Due to the Coronavirus pandemic, millions of Americans have lost their jobs. Many of them are also being evicted from their places of residence. In the light of such tragedies, I ask: What is a human life, a life that is befitting of the dignity of a human person? It involves, at the very least, having shelter, a place to live, and food to eat. From a moral standpoint, I cannot believe that there is a legal system put in place in the United States of America that will evict economically vulnerable families. Where do they go? Who, from a legal standpoint, cares about them, without them having to “slip” even further into debt by paying legal fees to hire lawyers to stop the foreclosures and evictions?
Wealth is a form of power and when American families do not have the money to pay their mortgage or rent, they become economically vulnerable, susceptible to being evicted. Legally, eviction is an America tragedy! It is the triumph of the economically powerful over the economically disadvantaged.
Yet, even right now, America can learn both moral and legal lessons from the Hebrew prophet Amos, whom biblical scholars call “the prophet of social justice.” Amos teaches that it is a perversion of justice to use the courts of law to oppress the economically disadvantaged, saying to Israel’s leaders, “You turn justice into bitterness and cast righteousness to the ground” (Amos 5:7, NIV). “You trample on the poor” (Amos 5:11a, NIV). “You … deprive the poor of justice in the courts” (Amos 5:12c, NIV). Amos then calls for a moral reform of Israel, saying, “Hate evil, love good; maintain justice in the courts” (Amos 5:15a, NIV). “Let justice roll on like a river, righteousness like a never-failing stream” (Amos 5:24, NIV).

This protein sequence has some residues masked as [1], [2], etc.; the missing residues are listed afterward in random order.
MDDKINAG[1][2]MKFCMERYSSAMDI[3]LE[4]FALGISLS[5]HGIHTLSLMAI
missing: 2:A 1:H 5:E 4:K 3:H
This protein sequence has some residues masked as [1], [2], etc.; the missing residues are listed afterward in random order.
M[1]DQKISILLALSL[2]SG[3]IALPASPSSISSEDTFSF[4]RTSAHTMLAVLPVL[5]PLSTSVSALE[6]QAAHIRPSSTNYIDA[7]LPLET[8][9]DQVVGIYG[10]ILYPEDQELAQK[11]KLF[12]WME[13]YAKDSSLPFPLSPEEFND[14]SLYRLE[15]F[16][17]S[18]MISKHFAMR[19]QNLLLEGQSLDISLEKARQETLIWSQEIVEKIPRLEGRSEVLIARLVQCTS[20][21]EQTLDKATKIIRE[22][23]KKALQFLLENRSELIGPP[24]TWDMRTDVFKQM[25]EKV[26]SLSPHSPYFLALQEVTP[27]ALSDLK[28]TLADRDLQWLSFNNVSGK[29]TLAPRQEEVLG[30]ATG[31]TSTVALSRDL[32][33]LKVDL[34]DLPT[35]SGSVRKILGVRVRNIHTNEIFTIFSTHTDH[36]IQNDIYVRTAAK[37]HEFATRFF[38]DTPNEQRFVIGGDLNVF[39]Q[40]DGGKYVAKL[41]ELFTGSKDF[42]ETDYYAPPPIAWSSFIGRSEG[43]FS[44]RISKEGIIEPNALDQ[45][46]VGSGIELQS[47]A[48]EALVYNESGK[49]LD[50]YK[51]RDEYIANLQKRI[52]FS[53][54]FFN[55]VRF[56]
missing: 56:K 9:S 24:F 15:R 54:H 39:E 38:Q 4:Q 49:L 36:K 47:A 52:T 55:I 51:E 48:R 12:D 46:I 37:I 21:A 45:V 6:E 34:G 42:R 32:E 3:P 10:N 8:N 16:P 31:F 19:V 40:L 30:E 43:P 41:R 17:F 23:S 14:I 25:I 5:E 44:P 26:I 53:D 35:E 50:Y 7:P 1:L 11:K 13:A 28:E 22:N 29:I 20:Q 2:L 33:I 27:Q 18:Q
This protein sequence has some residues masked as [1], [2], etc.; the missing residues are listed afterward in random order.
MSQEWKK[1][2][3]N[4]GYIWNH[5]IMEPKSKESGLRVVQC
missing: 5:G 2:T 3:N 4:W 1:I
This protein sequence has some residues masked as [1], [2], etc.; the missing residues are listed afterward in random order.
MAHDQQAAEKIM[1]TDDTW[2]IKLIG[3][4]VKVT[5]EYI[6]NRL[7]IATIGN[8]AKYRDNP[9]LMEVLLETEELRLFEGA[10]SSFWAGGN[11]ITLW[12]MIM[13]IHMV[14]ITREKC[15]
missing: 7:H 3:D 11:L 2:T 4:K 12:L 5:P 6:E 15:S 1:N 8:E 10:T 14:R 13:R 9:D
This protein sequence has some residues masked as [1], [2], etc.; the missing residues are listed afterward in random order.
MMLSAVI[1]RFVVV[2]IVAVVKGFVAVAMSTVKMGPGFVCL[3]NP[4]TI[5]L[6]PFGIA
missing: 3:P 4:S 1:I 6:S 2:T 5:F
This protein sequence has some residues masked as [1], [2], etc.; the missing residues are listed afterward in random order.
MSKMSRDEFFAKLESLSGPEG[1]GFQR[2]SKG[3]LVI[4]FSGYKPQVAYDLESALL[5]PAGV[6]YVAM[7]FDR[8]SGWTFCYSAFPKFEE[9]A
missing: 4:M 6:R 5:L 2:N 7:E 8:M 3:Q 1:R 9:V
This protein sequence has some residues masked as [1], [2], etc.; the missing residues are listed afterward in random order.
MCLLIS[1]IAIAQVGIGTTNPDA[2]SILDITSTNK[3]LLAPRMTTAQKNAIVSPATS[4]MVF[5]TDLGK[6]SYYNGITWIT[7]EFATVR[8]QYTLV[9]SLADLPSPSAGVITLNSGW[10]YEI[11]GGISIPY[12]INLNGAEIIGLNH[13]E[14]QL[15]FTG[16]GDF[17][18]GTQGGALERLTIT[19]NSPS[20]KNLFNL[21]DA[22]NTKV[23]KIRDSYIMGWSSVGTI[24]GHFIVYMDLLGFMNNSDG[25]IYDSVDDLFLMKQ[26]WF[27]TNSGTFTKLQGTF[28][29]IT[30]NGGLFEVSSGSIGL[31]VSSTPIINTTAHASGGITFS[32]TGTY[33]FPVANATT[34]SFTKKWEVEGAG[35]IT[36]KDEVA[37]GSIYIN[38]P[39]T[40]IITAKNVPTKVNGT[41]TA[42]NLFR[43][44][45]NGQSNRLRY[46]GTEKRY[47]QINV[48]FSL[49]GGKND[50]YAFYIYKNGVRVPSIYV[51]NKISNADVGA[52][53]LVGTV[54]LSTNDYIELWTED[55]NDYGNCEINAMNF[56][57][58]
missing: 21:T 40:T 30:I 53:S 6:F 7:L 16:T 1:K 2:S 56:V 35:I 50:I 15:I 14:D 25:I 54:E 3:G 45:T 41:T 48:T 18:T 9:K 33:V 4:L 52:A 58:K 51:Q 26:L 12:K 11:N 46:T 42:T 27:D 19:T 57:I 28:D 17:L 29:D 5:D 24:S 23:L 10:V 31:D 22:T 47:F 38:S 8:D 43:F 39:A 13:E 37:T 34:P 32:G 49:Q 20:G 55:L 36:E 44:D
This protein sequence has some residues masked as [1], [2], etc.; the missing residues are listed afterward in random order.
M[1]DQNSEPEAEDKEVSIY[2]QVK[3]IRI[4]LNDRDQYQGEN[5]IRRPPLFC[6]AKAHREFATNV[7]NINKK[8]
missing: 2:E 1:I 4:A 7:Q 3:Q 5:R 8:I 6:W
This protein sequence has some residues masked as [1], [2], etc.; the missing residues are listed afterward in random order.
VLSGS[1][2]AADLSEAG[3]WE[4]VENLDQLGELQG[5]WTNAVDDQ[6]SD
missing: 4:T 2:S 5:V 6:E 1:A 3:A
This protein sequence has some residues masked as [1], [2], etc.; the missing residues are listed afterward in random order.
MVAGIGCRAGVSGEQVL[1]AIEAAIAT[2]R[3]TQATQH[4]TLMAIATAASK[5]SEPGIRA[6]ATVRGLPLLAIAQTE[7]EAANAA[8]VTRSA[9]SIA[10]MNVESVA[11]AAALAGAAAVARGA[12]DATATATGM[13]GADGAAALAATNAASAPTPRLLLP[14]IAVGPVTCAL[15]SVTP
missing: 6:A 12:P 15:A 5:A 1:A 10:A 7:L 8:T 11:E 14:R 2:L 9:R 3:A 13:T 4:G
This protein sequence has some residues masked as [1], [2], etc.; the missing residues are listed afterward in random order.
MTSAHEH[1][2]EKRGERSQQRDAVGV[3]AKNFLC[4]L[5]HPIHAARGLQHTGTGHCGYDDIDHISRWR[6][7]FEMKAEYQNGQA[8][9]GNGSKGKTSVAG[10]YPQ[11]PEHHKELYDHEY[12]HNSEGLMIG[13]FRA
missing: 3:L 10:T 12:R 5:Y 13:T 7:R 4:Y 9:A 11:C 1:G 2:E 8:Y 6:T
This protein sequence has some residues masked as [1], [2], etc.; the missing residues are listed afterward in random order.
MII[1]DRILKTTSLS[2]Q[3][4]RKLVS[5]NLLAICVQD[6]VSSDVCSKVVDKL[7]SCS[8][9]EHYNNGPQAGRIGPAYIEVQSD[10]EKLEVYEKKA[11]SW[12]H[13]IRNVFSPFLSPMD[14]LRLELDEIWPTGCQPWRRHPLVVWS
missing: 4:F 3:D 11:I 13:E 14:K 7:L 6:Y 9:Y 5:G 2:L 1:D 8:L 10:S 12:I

It is both inhumane and not befitting of the dignity of the human person to use the law to evict human beings from their places of residence, especially in the middle of a pandemic. Such human beings are not faceless, nameless abstractions; anonymous entities in the vast “ocean” of being; statistics of homeless Americans. They are flesh-and-blood, sentient human beings. They feel. They weep. Yet they are “tossed out” of their places of residence as though they were nothing, worthless junk, unwanted trash. They are treated as even less than the property, which owners value more than the persons on it.
In a truly human hierarchy of value, persons are to be loved and things are to be used. But, unfortunately, in America’s free market economy, the value of a human being may become obscured, even lost, with persons loving things and using other persons. That results in an inversion of the hierarchy of value, treating objects, such as possessions, as though they were subjects; treating profits as if they were more important than persons; treating things as though they are worth more than persons.
I wonder, especially as the holidays are approaching: How many Americans feel a sense of anxiety at the prospect of being evicted, of being homeless? How many of them are in despair, even suicidal? Legally, who will come to their aid, recognizing and defending the economically vulnerable as persons of indelible dignity or worth, so that they may remain in their homes or places of residence? I hope that just and merciful lawyers and judges will come to the aid of individuals and families that are facing eviction! I hope that mercy will be raised above the strict justice of the law!